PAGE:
“De la façon non du langage.”
[In the non-way of language.]—Agrippa d’Aubigné, Les Tragiques, 1616
A. The Rhetorical Code
In order to investigate the myth that dance is a language, I will examine one of the most elaborate “definitions” of the dance from Thoinot Arbeau's Orchesographie.
Mais principallement tous les doctes tiennent que la danse est une espece de Rhetorique muette, par laquelle l’Orateur peult, par ses mouvements, sans parler un seul mot, se faire entendre et persuader aux spectateurs, qu’il est gaillard digne d’estre loué, aymé et chery. N’est-ce pas à votre advis une oraison qu’il faict pour soy-mesme, par ses pieds propres, en gendre demonstratif ?
[But above all, learned men maintain that the dance is a kind of mute rhetoric through which the Orator can, by his movements, without uttering a single word, make himself understood and persuade spectators that he is spirited [gaillard] and worthy of being praised, loved and cherished. Is it not in your opinion a discourse that he profers for himself, with his own feet, in a demonstrative genre?]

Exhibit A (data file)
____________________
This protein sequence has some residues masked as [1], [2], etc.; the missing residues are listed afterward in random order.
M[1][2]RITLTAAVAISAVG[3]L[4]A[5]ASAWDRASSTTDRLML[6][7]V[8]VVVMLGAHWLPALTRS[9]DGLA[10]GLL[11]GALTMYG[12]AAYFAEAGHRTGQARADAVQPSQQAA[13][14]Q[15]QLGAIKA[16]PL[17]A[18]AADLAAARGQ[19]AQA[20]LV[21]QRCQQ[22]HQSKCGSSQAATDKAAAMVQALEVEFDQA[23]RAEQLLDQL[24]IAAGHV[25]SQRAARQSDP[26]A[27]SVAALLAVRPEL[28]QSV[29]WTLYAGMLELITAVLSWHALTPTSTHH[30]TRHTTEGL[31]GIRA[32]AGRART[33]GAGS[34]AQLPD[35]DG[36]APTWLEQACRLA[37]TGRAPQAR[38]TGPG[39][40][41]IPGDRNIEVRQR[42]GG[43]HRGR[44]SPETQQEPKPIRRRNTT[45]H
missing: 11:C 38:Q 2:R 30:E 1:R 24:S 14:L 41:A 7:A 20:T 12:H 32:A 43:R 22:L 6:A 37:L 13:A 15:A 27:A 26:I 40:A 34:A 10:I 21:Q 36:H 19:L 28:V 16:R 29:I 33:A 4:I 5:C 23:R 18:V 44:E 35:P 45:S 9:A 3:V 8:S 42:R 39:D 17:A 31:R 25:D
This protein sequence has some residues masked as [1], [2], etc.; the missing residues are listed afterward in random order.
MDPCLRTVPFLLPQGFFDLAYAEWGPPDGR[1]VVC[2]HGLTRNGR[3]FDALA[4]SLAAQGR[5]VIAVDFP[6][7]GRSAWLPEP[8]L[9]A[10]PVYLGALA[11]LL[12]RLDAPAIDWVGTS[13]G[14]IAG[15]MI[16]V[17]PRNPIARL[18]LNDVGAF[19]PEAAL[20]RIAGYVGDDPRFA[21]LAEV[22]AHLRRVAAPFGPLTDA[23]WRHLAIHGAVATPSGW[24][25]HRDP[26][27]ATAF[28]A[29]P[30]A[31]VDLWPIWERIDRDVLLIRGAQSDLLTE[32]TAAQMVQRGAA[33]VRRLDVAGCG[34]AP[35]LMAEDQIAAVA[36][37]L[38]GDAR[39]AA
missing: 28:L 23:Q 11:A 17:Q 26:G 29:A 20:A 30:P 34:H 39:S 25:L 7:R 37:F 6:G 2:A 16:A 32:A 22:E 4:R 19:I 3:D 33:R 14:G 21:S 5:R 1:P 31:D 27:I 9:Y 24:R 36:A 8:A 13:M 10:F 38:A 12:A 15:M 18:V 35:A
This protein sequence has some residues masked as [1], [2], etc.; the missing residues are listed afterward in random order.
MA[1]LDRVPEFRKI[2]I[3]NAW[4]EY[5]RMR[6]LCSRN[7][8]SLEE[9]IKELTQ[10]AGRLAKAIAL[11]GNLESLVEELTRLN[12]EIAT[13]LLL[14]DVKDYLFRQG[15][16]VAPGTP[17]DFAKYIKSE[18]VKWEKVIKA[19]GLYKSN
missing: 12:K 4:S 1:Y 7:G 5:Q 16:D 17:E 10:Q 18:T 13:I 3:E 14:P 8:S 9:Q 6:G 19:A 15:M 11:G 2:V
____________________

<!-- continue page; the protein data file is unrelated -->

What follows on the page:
A rhetorical code is marked in this passage by the signifiers rhetorique muette (mute rhetoric), orateur (orator), persuader (persuade), oraison (discourse) and gendre demonstratif (demonstrative genre). A mute rhetoric here is one in which the “orator” uses action (“ses mouvements” (his movements)) to the exclusion of words (“sans dire un seul mot” (without uttering a single word)). According to Quintilian. each of the orator's hand gestures is independent of his posture: “The neck must be straight, not stiff or bent backward.” The orator's posture is the same as that of the dancer in the Renaissance:
Our attitude should be upright, our feet level and a slight distance apart, or the left may be very slightly advanced. The knees should be upright, but not stiff, the shoulders relaxed, the face stern, but not sad, expressionless or languid: the arms should be held slightly away from the side.
The orator's hand movements, however, are in no way those of the Renaissance dancer. Furthermore, the classical theory of oratorical action precludes the independence of gesture and discourse. Indeed, physical eloquence is based both on gesture (gestus) and delivery (pronuntiatio).